Dungannon surgeon banned from driving for a year after admitting causing death of pensioner by careless driving

Dr Mark Haynes
Dr Mark Haynes

A CONSULTANT urologist and cancer surgeon who admitted causing the death of a pensioner by careless driving was banned from driving for a year today and fined £500.

Sentencing Dr Mark Haynes (45) District Judge Rosie Watters said the events which led to the death of Colin Bryan Holliday was a “tragic case, I think, for everyone involved.”

She told Lisburn Magistrates Court, where both Dr. Haynes and Mr Holliday’s relatives attended in person, it was clear from the reports “what a loved grandfather and father the victim was.”

Dr Haynes, said the judge, “didn’t set out that day to cause any harm to anyone” but that a “piece of momentary inattention has led to terribly tragic circumstances for everybody.”

At an earlier hearing Dr Haynes, a consultant urologist and surgeon from Lisduff Grange in Dungannon, Co Tyrone, pleaded guilty to causing the death of Mr Holliday by driving carelessly on the Hillhall Road on 28 September 2018.

Opening the facts of the case, a prosecuting lawyer told the court how police and the emergency services were called to the scene of the four car collision by a resident who lived nearby.

Mr Holliday, said the lawyer, was “conscious and breathing” but trapped in his Volkswagen Tiguan which had ended up on its roof and he had to be cut free by emergency services.

The pensioner was taken to hospital where he underwent surgery for his injuries but tragically, “his condition deteriorated” and a scan revealed a brain haemorrhage.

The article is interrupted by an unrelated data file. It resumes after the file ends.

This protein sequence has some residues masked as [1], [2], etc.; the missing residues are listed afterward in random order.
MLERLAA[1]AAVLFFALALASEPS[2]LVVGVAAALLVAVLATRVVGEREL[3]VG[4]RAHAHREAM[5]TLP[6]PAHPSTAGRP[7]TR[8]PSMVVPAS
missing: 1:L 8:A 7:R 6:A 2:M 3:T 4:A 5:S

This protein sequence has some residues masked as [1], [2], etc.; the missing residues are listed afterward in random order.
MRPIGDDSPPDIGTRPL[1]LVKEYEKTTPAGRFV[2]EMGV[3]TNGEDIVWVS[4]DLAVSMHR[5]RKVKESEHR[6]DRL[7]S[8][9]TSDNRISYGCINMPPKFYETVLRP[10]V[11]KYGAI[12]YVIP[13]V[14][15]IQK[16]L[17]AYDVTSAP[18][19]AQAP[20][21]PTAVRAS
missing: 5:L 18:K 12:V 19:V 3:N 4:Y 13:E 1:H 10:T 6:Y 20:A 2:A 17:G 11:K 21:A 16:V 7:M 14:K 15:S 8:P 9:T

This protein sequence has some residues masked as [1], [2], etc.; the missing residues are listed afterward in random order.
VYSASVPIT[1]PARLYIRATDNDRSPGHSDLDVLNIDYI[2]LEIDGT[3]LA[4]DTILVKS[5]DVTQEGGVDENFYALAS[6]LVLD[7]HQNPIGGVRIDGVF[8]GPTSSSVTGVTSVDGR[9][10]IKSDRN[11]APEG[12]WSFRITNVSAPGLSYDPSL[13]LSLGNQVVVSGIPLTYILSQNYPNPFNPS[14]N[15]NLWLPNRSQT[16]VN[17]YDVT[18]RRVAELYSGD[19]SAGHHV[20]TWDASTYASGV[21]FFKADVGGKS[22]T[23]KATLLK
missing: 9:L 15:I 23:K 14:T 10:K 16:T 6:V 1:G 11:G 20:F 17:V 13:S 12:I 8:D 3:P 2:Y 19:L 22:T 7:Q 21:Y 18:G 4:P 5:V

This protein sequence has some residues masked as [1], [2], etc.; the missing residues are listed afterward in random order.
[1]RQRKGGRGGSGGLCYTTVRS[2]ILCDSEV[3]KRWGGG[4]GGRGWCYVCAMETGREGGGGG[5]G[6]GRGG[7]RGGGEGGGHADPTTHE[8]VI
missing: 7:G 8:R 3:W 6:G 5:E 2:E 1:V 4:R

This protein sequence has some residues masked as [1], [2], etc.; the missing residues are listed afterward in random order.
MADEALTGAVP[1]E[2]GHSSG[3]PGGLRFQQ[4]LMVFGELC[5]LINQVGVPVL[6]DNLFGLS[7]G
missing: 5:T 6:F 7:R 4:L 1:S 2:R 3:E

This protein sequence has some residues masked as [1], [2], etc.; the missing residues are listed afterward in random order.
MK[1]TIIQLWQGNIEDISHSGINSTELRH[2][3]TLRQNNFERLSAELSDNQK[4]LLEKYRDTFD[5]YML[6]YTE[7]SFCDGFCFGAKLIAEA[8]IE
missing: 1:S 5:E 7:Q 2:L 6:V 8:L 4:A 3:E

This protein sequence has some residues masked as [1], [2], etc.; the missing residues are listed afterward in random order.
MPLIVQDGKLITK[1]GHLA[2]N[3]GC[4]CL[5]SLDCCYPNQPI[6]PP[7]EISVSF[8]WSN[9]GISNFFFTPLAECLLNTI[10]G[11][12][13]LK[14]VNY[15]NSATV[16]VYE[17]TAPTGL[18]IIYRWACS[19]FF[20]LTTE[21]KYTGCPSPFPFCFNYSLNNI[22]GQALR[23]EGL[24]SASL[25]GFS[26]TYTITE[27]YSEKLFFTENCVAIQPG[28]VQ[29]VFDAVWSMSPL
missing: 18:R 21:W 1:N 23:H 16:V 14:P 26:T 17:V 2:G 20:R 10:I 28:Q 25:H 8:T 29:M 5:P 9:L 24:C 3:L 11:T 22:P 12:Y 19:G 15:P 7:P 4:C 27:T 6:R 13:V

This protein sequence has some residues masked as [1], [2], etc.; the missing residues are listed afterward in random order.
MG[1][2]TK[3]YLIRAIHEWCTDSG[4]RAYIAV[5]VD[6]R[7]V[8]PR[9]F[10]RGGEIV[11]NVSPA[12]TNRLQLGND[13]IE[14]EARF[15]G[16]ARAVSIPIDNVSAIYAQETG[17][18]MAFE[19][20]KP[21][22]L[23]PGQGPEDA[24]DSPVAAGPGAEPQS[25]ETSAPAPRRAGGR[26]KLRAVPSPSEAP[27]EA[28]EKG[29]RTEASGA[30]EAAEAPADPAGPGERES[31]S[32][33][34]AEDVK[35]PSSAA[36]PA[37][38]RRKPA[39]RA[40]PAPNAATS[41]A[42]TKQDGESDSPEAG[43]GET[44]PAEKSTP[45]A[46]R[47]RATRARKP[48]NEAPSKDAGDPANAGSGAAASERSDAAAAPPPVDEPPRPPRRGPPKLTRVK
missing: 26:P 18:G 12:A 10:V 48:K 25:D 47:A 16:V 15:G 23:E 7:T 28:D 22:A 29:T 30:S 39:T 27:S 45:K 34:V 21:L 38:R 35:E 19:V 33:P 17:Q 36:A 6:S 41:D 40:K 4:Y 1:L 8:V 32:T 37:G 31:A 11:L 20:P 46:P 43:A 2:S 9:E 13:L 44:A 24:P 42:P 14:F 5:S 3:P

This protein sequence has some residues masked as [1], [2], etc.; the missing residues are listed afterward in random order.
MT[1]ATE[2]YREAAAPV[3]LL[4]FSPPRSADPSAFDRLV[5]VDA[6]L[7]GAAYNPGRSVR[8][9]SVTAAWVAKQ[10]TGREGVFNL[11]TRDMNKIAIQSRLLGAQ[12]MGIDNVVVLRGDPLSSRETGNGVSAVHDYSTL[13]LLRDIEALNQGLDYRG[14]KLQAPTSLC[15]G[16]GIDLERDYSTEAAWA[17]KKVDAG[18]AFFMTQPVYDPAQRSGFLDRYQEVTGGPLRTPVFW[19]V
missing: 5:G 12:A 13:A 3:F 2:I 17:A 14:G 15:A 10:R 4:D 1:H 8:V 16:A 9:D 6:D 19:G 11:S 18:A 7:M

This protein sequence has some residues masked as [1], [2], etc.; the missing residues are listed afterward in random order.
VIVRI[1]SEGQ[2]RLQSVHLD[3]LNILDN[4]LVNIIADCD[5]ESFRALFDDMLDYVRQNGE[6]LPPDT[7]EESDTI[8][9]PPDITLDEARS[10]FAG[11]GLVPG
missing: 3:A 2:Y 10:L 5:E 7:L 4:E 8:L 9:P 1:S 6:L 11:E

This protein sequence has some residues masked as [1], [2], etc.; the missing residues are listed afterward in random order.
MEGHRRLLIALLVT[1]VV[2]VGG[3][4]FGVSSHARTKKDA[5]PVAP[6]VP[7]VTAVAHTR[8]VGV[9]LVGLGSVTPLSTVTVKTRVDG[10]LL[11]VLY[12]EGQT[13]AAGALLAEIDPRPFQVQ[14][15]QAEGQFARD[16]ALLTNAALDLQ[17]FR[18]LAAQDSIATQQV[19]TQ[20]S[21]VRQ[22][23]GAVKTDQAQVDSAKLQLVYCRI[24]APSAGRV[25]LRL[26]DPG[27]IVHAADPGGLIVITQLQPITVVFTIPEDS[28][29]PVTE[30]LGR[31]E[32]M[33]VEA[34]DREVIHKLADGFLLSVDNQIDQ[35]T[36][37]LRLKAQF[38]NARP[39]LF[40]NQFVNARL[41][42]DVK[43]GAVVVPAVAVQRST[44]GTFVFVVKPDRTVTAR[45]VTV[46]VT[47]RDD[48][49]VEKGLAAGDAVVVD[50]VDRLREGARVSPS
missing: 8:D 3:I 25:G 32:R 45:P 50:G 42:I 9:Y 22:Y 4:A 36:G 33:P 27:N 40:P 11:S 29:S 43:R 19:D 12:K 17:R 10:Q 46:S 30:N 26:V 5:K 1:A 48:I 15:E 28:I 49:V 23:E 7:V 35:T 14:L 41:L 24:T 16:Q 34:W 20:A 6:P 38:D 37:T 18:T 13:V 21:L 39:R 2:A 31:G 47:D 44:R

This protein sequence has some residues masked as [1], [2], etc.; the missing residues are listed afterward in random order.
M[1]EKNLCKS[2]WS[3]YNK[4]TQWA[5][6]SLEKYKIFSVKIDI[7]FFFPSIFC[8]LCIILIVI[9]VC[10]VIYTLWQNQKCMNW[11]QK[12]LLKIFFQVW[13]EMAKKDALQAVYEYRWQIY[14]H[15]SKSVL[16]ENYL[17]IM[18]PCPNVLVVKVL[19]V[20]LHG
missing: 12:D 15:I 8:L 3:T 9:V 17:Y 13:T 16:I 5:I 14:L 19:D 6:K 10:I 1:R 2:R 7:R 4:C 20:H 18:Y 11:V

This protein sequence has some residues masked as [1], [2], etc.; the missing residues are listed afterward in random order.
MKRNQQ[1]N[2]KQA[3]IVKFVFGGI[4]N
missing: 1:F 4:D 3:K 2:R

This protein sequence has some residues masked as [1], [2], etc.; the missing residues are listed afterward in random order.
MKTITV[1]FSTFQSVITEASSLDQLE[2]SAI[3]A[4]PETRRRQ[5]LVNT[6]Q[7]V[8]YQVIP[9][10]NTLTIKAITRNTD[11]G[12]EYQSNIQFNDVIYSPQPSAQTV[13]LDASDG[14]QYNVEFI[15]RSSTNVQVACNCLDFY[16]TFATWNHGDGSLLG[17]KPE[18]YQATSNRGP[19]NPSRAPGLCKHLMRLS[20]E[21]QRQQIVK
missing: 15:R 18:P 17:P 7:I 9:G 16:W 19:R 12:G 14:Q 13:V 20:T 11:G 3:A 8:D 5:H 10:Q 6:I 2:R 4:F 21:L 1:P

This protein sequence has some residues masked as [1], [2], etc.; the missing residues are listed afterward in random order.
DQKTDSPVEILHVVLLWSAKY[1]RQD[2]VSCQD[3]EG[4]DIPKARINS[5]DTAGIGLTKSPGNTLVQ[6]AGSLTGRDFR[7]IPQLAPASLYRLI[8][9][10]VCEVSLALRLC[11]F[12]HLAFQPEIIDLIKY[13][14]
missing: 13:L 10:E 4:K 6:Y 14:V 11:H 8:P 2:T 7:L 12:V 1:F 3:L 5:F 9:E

Mr Holliday died on October 13, six days after his 83rd birthday.

The Public Prosecution Service lawyer outlined how the scene was examined by a forensic engineer who attributed the accident to an impact which occurred when the Fiat Tipo being driven by Dr Haynes, who was on his way to Craigavon Area Hospital, crossed the central line by 30 centimetres on a left hand bend.

Defence counsel Andrew Moriarity said Dr Haynes, who also coaches children’s athletics, “is a very giving, decent human being,” adding that the accident and its tragic consequences “is something that haunts him quite frankly.”

He said that Dr Haynes had pleaded guilty on the basis of the forensic findings, conceding that having read through the evidence, reports and findings, “the phrase that came to my own mind was there but for the grace of God.”

Sentencing Dr Haynes, DJ Watters told the court that had the case involved more than a momentary lapse of attention, “he would have been facing a different charge in a different venue” but that as it stood “culpability isn’t huge in this case.”

She said that had the consultant's car crossed the central line “a few second before or a few seconds afterwards, we would not be here so there’s a lot of bad luck involved as well.”

Imposing the fine, year long driving ban and a £15 offender levy, the judge said conceded the sentence “doesn’t sort anything for anybody but at the end of the day we have to recognise that this was a piece of momentary inattention.”